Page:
World Heritage Sites 1-5+ Back

In 2005, 30 sites located in the Historic Centre of Macau were granted Heritage Site Status by the United Nations Educational, Scientific, and Cultural Organization, (UNESCO). 

 

Collectively, they represent the largest, oldest and most spectacular concentration of European architecture still remaining in China today.

 

Extremely tourist friendly, 24 of the 25 sites are located in close proximity to each other, with a walking distance of only 35 to 50 minutes from the 1st site (A Ma Temple) to the 24th site (The Protestant Cemetery).  Only the 25th site (Guia Fortress) can be deemed somewhat remote, off in its own area on top of Guia Hill, Macau's highest point.

 

Here's a map I borrowed from the Tourist Office which highlights their location 1 through 25 in red.

 

Macau UNESCO World Heritage sites map

 

In my opinion, these 25 World Heritage sites are the soul of the city and should not be missed.  If you don't visit them, then you won't have seen the real Macau.

 

(The only 5 sites not included are squares located next to the principal attractions, largely secondary in nature.) 

1. A Ma Temple

 

Built in 1448, A Ma Temple was built in honor of Matsu, the goddess of seafarers and fishermen.  With a history of well over 500 years, the temple is the oldest surviving building in Macau.

 

exterior of A Ma Temple


A curious historical fact: A Ma Temple gave Macau its name.  When the Portuguese first arrived in the 16th Century, they asked what the name of this place was, meaning the city’s name.  The locals responded with the name of the temple instead -  Ma Gok, in Cantonese, or perhaps the name of the bay, A Ma Gau.  Either way, the Portuguese took their response and ran with it, naming the peninsula Macao.    

 

two women praying at A Ma Temple in Macau large rocks with Chinese inscriptions at A Ma Temple red prayer cards and good luck tags at A Ma Temple Macau

Location: Barra Square     Opening hours: 7:00 am to 6:00 pm

2. Moorish Barracks

The Moorish Barracks were built in 1874 by the Italian architect Cassuto, to house an Indian Police force from Portugal’s colonial overseas capital, Goa.  The force mainly kept watch over boats and shipping on the Inner Harbour, which used to be visible from the Barracks.  Overtly Islamic in its design, the Moorish Barracks is now home to the Macau Maritime Administration.

 

exterior of the Moorish Barracks in Macau woman in Chinese walking in the Moorish Barracks in Macau light with anchor insignia at the Moorish Barracks


Location: Calacada da Barra     Opening hours: 9:00 am to 6:00 pm.  

3. Lilau Square


Lovely Lilau Square was the area where the early Portuguese first settled, since it was the city’s main source of natural spring water.  According to a popular saying, one who drinks from Lilau never forgets Macau.  While there still is a well there today, please don’t ever think about drinking the water!  Perhaps they need to change the phrase to: One who drinks bottled water in Lilau never forgets Macau.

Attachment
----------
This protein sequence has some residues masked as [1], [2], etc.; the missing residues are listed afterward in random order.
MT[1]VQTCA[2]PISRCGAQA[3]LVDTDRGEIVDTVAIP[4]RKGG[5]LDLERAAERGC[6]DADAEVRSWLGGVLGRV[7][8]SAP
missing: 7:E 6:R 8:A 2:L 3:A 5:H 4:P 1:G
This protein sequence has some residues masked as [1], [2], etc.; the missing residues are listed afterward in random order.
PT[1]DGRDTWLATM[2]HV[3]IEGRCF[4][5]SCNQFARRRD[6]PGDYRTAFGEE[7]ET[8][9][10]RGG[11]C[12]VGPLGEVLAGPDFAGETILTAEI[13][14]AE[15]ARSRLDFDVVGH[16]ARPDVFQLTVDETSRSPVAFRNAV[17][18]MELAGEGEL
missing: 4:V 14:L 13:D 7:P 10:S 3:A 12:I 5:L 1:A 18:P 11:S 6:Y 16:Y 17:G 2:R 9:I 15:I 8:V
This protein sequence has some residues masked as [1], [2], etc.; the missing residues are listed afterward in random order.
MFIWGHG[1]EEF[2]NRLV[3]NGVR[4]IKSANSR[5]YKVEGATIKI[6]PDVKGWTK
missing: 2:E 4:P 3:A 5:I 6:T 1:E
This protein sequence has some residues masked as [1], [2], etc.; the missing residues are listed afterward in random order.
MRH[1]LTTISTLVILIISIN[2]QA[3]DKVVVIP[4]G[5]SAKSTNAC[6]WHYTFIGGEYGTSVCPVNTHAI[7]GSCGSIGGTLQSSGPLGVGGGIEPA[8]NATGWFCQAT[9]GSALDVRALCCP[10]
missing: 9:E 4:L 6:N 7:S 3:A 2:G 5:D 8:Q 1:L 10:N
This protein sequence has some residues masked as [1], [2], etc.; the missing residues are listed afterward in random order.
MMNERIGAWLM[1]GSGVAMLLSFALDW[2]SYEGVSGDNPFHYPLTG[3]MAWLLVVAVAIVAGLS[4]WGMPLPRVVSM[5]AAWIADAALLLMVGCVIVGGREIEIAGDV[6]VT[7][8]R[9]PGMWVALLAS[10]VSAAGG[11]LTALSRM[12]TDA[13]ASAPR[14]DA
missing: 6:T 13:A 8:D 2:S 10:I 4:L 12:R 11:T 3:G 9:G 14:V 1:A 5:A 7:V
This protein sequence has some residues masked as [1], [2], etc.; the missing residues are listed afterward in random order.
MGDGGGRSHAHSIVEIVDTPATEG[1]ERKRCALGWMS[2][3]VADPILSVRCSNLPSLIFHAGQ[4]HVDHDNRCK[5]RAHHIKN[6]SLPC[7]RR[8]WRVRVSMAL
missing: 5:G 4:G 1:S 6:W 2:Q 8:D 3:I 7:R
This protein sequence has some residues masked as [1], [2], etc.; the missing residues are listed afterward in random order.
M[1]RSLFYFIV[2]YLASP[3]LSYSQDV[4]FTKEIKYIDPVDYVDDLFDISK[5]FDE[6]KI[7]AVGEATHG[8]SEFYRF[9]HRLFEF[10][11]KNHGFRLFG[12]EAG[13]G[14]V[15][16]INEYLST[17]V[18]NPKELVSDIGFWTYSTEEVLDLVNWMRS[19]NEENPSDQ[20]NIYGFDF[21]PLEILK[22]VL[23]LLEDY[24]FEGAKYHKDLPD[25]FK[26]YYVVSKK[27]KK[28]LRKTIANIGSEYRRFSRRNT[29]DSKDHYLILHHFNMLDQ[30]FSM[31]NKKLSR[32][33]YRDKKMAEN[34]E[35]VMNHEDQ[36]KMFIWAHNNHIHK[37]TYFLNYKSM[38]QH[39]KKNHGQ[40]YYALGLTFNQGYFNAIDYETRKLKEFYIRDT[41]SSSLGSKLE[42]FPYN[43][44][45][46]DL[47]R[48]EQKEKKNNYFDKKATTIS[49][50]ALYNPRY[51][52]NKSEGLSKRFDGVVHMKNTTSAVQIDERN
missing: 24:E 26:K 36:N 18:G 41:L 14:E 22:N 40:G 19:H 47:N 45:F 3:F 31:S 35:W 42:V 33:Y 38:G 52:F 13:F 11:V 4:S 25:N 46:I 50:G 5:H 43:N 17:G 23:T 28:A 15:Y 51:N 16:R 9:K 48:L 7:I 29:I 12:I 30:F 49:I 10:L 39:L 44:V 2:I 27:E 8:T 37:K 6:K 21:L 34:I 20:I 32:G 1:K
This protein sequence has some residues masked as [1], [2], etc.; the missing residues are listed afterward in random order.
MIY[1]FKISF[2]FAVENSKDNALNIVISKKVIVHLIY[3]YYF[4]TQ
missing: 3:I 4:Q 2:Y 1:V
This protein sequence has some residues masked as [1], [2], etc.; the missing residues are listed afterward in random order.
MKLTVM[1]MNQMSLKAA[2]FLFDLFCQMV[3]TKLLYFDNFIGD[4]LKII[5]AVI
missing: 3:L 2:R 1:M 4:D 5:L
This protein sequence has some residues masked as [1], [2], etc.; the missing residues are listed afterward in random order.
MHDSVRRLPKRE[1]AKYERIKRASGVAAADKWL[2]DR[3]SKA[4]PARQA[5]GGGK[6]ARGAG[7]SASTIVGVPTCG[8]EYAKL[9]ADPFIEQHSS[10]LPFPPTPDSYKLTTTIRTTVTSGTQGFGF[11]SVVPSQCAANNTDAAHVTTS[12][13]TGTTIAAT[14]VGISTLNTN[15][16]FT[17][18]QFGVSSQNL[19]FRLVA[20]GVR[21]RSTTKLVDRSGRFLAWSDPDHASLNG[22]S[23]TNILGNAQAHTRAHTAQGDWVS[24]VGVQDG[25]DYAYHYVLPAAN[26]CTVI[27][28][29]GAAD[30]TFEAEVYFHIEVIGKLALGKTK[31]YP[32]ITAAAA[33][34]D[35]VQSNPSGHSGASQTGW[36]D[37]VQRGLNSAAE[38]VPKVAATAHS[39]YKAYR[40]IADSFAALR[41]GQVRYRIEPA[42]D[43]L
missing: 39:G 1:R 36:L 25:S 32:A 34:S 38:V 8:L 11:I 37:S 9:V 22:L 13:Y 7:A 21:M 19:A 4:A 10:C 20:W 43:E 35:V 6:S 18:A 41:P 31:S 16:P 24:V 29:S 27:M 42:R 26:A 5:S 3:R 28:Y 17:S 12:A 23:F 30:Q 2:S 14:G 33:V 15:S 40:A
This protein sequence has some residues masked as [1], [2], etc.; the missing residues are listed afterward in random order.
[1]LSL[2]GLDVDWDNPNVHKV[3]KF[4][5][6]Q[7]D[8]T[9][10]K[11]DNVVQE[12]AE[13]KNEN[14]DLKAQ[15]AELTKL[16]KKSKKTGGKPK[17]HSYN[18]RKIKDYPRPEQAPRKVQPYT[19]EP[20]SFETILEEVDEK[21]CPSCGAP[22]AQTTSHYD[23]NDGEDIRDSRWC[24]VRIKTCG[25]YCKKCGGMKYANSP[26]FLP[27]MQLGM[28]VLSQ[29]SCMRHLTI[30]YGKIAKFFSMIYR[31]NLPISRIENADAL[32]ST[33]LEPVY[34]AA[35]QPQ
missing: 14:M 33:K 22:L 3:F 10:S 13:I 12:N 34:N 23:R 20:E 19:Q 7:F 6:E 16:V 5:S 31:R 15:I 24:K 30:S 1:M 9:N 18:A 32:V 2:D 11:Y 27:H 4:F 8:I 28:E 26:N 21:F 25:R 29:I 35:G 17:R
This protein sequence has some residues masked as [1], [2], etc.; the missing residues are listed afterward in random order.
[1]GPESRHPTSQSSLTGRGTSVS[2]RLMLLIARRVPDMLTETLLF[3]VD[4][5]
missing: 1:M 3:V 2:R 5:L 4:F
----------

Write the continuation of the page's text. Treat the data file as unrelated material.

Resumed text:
Lilau Square Macau during the day white building and water fountain at Lilau Square in Macau yellow and white building at Lilau Square in Macau

The Cantonese call Lilau Square "Grandmother's Well" and it provided excellent drinking water for centuries until running dry in the 1930's or 40's.  The original fountain, unfortunately, was taken away soon after.  One of my favourite places in Macau, I love the tranquillity of the square and the Old World feel.  

 

Chinese girl in white dress leaning over the water fountain at Lilau Square in Macau

Lilau in Portuguese means “Mountain spring.”

 

4. Mandarin’s House

Built around 1869, Mandarin’s House was the home of renowned Qing thinker and writer Zheng Guanying.  Utilising architectual influences from both East and West, the House is predominantly Chinese in style, but a number of outside elements also exist, most notably the grey bricks, Indian inspired ceiling and some of the archways and window openings. 

 

moon shaped gate at the Mandarin House in Macau main residential building at the Mandarin's House in Macau

 

Mandarin’s House is also becoming a museum of sorts, as many of the rooms contain exhibits shedding light on Zheng, his family, and the history of the building.

 

 


To view more pictures, please have a look at Trip Report II.

 

Location: No 10 Antonio da Silva Lane     Opening hours: 10:00 am to 6:00 pm (Closed on Wednesdays)

5. St. Lawrence’s Church

One of the three oldest churches in Macau, St. Lawrence Church was originally built in the mid 16th Century.  In the colony’s early days, the shoreline used to be visible from the Church and it became common for the families of Portuguese sailors to wait there and pray for their husbands, brothers and fathers to return.  For that reason, St. Lawrence Church is known as Feng Shun Tang in Chinese, or Church of the Soothing Winds.
 

exterior of the St Lawrence Church in Macau interior of St Lawrence Church in Macau main altar of St Lawrence Church in Macau

 

The present form of the Church dates back to a reconstruction in 1846.  Neo-classical in style, it features the most beautiful stained glass windows in Macau.   

 

 stained glass window showing a man being taken away by Roman guards at St Lawrence Church in Macau  

Location: Rua de Sao Lourenco     Opening hours: 10:00 am to 4:00 pm  

 

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